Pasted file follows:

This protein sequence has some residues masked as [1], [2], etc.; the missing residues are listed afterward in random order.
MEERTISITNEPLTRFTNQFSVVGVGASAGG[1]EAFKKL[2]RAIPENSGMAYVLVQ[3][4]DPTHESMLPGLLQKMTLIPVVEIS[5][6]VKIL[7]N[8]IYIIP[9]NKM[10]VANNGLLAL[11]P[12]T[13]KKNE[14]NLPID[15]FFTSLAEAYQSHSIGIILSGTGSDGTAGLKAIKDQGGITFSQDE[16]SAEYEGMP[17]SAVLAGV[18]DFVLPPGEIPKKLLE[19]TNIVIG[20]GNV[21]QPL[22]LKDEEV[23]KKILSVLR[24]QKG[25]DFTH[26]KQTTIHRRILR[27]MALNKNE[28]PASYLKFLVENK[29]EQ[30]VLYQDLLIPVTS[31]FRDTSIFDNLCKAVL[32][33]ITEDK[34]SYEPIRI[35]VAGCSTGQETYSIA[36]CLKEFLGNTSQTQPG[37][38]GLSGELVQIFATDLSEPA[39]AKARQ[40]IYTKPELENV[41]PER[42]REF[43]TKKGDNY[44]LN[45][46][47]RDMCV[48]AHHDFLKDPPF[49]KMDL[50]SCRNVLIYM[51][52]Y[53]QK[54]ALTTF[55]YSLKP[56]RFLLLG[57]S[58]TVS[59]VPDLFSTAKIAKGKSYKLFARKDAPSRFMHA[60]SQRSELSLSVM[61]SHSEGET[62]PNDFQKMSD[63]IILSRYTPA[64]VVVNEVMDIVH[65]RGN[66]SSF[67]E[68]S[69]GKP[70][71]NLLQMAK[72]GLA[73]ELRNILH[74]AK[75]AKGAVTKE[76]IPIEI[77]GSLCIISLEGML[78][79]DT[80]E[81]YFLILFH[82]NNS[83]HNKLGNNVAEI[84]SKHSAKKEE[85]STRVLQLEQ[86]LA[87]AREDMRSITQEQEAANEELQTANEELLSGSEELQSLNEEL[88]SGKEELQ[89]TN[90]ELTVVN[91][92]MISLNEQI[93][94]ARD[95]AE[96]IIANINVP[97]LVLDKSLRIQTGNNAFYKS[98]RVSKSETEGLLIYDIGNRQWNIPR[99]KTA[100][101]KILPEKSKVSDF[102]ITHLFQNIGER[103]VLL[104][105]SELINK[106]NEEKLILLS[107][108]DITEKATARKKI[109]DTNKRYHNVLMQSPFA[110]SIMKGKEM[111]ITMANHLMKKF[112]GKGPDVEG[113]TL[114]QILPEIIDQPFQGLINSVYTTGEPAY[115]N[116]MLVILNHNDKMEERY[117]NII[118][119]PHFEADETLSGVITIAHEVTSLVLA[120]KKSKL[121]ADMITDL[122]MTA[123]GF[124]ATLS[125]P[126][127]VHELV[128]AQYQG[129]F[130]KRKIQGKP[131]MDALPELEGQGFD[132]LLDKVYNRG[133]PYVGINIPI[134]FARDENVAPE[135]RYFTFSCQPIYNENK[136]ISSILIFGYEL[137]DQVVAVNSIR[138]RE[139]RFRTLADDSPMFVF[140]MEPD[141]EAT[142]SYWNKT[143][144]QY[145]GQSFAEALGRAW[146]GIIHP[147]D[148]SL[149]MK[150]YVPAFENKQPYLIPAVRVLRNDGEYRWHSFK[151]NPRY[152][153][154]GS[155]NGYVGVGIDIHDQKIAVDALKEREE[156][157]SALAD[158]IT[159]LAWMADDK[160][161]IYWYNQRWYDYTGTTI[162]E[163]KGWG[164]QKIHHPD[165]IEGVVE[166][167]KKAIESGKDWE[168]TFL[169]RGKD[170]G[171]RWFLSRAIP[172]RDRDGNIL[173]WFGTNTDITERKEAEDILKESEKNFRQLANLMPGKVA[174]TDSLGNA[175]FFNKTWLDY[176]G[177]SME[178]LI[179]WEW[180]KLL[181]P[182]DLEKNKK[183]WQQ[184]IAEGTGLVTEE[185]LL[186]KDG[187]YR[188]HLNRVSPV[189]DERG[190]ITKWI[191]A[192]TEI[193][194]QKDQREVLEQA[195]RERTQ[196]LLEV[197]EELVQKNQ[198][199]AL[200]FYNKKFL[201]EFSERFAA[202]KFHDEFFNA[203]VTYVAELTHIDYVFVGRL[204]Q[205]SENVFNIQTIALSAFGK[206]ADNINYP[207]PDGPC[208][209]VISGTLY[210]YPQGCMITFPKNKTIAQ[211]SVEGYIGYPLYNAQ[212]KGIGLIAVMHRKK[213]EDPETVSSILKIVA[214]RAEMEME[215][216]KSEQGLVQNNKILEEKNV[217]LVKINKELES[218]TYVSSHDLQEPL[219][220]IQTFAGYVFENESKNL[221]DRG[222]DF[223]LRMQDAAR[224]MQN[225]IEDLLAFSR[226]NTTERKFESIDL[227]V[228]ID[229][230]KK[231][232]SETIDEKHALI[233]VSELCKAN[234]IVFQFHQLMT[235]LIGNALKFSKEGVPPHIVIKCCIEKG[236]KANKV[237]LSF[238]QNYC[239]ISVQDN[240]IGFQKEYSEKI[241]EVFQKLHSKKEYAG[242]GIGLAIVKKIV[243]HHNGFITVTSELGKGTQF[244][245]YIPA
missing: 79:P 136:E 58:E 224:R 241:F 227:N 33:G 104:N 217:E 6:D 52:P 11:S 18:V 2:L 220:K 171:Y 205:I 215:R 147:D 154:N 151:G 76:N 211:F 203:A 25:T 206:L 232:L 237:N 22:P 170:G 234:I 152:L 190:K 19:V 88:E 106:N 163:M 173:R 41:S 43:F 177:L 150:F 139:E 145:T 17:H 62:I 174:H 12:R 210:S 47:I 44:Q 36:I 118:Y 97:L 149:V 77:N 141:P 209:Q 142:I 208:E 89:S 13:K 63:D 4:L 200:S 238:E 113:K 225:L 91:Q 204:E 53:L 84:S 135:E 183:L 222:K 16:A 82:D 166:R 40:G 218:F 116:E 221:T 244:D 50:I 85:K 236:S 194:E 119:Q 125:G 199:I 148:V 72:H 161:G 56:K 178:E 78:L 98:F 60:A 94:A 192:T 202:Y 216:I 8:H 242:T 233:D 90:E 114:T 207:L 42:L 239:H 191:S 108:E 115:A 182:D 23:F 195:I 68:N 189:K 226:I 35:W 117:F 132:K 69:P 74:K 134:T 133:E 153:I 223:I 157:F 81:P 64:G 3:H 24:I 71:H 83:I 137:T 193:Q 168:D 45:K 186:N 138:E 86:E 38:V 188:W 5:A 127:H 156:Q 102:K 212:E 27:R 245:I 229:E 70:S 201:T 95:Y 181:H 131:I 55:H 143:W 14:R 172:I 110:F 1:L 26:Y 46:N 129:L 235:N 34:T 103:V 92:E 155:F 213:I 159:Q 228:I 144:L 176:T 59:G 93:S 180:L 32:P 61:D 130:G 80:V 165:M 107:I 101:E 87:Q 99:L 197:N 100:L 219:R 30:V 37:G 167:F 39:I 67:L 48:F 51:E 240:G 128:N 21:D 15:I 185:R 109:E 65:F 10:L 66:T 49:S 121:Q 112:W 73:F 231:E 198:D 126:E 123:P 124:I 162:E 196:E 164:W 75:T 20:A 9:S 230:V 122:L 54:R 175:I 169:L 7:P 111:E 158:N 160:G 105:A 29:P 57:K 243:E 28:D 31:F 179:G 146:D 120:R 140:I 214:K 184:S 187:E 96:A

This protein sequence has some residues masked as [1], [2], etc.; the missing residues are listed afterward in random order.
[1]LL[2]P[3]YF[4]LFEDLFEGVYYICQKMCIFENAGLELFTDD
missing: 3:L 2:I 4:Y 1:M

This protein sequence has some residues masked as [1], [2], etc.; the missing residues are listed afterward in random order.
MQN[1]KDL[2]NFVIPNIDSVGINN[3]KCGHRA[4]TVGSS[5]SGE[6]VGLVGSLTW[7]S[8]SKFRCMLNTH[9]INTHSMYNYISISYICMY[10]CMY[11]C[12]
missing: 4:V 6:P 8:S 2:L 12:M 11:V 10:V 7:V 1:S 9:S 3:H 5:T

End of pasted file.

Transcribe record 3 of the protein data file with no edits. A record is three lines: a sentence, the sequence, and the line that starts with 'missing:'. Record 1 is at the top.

This protein sequence has some residues masked as [1], [2], etc.; the missing residues are listed afterward in random order.
MQN[1]KDL[2]NFVIPNIDSVGINN[3]KCGHRA[4]TVGSS[5]SGE[6]VGLVGSLTW[7]S[8]SKFRCMLNTH[9]INTHSMYNYISISYICMY[10]CMY[11]C[12]
missing: 4:V 6:P 8:S 2:L 12:M 11:V 10:V 7:V 1:S 9:S 3:H 5:T